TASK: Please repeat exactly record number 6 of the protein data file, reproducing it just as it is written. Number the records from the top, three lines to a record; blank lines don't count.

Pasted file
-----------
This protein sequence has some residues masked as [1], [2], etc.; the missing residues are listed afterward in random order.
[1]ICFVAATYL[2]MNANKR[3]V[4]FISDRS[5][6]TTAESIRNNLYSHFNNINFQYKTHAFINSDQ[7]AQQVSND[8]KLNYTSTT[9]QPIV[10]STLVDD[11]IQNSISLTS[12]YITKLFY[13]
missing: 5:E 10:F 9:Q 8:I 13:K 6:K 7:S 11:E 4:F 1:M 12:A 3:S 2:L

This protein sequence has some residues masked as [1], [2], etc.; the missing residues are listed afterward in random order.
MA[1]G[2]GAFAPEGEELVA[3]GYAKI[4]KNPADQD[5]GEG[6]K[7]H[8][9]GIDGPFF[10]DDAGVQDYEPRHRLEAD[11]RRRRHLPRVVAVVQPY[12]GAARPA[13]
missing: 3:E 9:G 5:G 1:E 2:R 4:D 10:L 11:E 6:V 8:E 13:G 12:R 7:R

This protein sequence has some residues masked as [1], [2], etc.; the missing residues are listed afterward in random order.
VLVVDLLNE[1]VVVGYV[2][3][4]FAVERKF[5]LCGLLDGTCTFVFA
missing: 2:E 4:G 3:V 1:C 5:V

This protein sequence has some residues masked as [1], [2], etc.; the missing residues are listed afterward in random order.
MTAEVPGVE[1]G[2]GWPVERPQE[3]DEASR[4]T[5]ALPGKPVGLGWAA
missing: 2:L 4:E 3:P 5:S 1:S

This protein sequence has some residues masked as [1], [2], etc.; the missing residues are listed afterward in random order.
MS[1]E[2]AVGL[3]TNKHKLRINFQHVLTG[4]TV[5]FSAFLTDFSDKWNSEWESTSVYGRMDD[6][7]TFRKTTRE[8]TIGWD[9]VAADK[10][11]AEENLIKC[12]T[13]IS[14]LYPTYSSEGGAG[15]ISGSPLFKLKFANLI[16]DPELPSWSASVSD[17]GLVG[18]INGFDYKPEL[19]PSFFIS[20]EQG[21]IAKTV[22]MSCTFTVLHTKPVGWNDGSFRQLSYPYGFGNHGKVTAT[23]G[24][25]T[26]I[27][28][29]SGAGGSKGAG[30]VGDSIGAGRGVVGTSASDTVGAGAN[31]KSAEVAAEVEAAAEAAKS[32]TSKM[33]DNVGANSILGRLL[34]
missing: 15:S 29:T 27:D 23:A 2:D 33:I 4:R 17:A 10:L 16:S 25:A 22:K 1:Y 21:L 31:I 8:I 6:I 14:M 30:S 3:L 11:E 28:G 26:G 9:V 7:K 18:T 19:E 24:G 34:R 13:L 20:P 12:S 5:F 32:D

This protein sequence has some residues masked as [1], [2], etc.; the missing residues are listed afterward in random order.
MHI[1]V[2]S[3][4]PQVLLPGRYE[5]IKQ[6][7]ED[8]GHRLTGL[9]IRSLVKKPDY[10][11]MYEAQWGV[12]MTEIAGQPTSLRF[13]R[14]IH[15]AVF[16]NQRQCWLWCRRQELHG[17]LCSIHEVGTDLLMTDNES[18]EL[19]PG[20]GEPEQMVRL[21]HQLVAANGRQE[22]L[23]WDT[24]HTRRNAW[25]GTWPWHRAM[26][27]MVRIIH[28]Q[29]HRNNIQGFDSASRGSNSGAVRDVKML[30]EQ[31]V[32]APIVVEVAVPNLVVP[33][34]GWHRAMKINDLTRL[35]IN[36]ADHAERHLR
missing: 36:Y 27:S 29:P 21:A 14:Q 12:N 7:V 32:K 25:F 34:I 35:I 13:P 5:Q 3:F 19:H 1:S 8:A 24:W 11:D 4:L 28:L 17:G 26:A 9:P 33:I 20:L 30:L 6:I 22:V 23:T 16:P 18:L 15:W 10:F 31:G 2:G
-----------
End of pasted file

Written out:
This protein sequence has some residues masked as [1], [2], etc.; the missing residues are listed afterward in random order.
MHI[1]V[2]S[3][4]PQVLLPGRYE[5]IKQ[6][7]ED[8]GHRLTGL[9]IRSLVKKPDY[10][11]MYEAQWGV[12]MTEIAGQPTSLRF[13]R[14]IH[15]AVF[16]NQRQCWLWCRRQELHG[17]LCSIHEVGTDLLMTDNES[18]EL[19]PG[20]GEPEQMVRL[21]HQLVAANGRQE[22]L[23]WDT[24]HTRRNAW[25]GTWPWHRAM[26][27]MVRIIH[28]Q[29]HRNNIQGFDSASRGSNSGAVRDVKML[30]EQ[31]V[32]APIVVEVAVPNLVVP[33][34]GWHRAMKINDLTRL[35]IN[36]ADHAERHLR
missing: 36:Y 27:S 29:P 21:A 14:Q 12:N 7:V 32:K 25:F 34:I 35:I 13:P 5:Q 3:F 19:H 1:S 8:A 24:W 11:D 4:L 28:L 17:G 26:A 9:P 33:I 20:L 30:L 6:I 22:V 23:T 16:P 18:L 15:W 10:F 31:G 2:G